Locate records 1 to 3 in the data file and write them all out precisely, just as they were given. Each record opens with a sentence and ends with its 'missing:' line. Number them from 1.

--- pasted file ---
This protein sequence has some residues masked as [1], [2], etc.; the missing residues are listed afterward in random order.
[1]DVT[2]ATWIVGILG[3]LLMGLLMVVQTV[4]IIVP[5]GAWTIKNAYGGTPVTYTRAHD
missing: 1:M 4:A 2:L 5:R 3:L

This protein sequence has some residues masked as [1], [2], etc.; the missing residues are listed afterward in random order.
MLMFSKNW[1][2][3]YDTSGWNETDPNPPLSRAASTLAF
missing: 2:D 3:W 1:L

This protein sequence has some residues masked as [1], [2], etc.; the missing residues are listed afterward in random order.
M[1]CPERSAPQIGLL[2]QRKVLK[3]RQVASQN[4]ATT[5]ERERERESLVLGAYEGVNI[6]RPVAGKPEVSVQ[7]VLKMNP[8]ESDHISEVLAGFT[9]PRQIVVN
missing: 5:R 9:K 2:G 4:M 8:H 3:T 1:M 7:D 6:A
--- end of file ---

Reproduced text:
This protein sequence has some residues masked as [1], [2], etc.; the missing residues are listed afterward in random order.
[1]DVT[2]ATWIVGILG[3]LLMGLLMVVQTV[4]IIVP[5]GAWTIKNAYGGTPVTYTRAHD
missing: 1:M 4:A 2:L 5:R 3:L

This protein sequence has some residues masked as [1], [2], etc.; the missing residues are listed afterward in random order.
MLMFSKNW[1][2][3]YDTSGWNETDPNPPLSRAASTLAF
missing: 2:D 3:W 1:L

This protein sequence has some residues masked as [1], [2], etc.; the missing residues are listed afterward in random order.
M[1]CPERSAPQIGLL[2]QRKVLK[3]RQVASQN[4]ATT[5]ERERERESLVLGAYEGVNI[6]RPVAGKPEVSVQ[7]VLKMNP[8]ESDHISEVLAGFT[9]PRQIVVN
missing: 5:R 9:K 2:G 4:M 8:H 3:T 1:M 7:D 6:A